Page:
Independence of independent directors

K. P. SHASHIDHARAN | Updated on November 15, 2017

Independent directors must not only be independent according to the legislative and regulatory yardsticks, but capable of taking decisions without being influenced.

Independent functioning of independent directors is a critical constituent of corporate governance for safeguarding the interests of minority shareholders, stakeholders such as employees and creditors, prevention of insider trading, abusive self dealing by promoters and board of directors and ensuring disclosure of interest of directors.

Clause 49 of the Listing Agreement of SEBI defines an independent director as a ‘non-executive director of the company who apart from receiving director's remuneration, does not have any material pecuniary relationships or transactions with the company, its promoters, its senior management or its holding company, its subsidiaries and associated companies and not related to promoters or management at the board level or at one level below the board'. Independent directors should be beyond influence and should have no characteristics, relationships or circumstances that may compromise the independent judgment and functioning.


Independent directors of the board must be appointed based on transparent, objective criteria and process. The code of corporate governance of a company may specify qualifications and attributes of an independent director. They must not only be independent according to the legislative and regulatory yardsticks but capable to take decisions independently without being influenced. Unlike an executive director who is normally a paid employee of a company, or a non executive director who is generally its promoter or has solid stakes in the corporate or nominee directors who are representative of lenders; independent directors are expected to balance the decision-making process of the board by constructively challenging the company's strategy, exercise due diligence and oversight responsibilities judiciously, function on the board as member and chairman across different committees.

A director shall not be a member in more than 10 committees or act as chairman of more than five committees across all companies in which he is a director. It is mandatory for every director to inform the company about the committee positions he or she holds. At least one independent director on the Board of Directors of the holding company shall be a director on the Board of Directors of the subsidiary company.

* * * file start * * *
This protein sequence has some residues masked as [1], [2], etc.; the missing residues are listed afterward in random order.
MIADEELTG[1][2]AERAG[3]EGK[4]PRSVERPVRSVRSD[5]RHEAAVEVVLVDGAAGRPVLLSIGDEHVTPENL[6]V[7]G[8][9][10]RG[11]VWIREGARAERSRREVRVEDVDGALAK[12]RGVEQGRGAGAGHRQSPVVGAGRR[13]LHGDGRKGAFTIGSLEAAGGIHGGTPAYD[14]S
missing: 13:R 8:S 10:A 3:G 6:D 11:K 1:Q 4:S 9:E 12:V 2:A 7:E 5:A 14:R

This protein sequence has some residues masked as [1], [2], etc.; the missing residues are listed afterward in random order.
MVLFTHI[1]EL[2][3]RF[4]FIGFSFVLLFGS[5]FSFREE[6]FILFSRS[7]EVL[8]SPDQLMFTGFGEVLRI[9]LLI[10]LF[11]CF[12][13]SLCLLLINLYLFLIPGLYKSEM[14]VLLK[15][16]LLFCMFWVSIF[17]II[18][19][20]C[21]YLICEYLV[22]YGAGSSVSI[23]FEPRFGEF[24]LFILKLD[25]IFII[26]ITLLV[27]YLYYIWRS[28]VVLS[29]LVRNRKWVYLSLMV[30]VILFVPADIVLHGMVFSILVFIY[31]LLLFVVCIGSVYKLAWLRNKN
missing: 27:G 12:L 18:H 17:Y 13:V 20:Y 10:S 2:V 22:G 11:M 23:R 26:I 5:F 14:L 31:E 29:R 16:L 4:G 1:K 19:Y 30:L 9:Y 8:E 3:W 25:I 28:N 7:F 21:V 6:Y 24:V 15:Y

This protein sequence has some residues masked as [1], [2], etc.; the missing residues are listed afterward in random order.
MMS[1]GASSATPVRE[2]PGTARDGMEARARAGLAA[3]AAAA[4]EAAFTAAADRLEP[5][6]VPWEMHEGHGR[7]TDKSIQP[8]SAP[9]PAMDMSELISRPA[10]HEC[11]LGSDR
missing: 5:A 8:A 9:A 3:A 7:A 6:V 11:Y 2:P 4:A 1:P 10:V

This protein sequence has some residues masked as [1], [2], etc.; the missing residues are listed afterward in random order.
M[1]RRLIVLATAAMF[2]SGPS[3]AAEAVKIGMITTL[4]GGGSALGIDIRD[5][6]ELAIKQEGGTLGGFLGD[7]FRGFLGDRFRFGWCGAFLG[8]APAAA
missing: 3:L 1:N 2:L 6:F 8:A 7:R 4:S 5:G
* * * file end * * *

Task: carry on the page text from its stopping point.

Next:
It is mandatory for the listed companies to establish Corporate Governance Committee, Compensation Committee, and Audit Committee composed only of independent directors. Listed companies must have internal audit, disclose corporate governance guidelines covering directors' qualification, responsibilities, access to management, compensation, succession, annual performance evaluation of the Board and mandatorily adopt a Code of Business Conduct and Ethics for directors, officers and employees.


The proposed Companies Bill proposes segregation of the CEO and Board Chair roles, certificate of independence, constitution of nominations and remuneration committees, limits on the tenure and number of directorships, performance evaluation of the board of directors, committees and individual directors and independent directors to act as whistleblowers.

An independent director should possess the requisite business and industry expertise, be competent to work effectively like a team member as well as leader with the other directors of the board and committees, be available when the company needs the service and contribute in the board's deliberations.

There is a need to adopt a more professional, independent and transparent criteria for appointment of independent directors. Currently many of the Indian corporates, promoter families play a dominant role in the management and seldom do independent directors chair the board meetings. Chairmanship demands comprehensive knowledge of the business, demonstrated leadership qualities, capability to garner acceptance and support from the members of the board and devote full time service for the company.

(The author is Director-General, CAG office.)

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Published on January 29, 2012
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